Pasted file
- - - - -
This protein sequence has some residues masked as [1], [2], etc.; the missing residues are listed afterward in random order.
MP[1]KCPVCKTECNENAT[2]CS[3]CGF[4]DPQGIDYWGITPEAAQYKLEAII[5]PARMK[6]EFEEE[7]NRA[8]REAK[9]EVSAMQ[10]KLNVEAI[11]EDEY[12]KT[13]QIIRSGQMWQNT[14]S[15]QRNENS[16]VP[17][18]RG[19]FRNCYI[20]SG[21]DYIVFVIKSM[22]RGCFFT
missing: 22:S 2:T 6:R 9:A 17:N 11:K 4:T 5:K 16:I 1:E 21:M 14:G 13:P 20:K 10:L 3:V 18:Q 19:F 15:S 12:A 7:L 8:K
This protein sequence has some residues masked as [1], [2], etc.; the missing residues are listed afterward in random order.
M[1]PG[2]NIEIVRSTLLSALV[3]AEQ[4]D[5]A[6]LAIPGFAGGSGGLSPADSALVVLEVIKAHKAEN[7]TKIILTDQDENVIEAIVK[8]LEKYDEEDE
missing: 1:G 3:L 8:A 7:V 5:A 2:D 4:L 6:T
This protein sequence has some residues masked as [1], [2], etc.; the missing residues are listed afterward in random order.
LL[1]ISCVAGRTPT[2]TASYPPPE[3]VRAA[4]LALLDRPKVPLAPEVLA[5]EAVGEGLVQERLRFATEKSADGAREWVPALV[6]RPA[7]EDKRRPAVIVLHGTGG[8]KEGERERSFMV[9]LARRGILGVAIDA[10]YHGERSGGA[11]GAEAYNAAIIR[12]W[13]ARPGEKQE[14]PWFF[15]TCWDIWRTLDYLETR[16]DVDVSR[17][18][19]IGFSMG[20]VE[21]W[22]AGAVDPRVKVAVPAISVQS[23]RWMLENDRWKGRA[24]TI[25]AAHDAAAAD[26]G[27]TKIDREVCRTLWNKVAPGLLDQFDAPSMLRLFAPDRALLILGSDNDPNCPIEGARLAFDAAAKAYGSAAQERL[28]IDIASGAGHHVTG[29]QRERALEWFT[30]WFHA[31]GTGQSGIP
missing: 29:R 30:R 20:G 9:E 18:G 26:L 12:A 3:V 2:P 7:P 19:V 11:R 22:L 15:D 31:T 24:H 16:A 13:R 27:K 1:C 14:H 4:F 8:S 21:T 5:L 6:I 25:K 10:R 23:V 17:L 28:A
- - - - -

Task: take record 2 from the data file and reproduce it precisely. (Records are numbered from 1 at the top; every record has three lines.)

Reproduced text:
This protein sequence has some residues masked as [1], [2], etc.; the missing residues are listed afterward in random order.
M[1]PG[2]NIEIVRSTLLSALV[3]AEQ[4]D[5]A[6]LAIPGFAGGSGGLSPADSALVVLEVIKAHKAEN[7]TKIILTDQDENVIEAIVK[8]LEKYDEEDE
missing: 1:G 3:L 8:A 7:V 5:A 2:D 4:L 6:T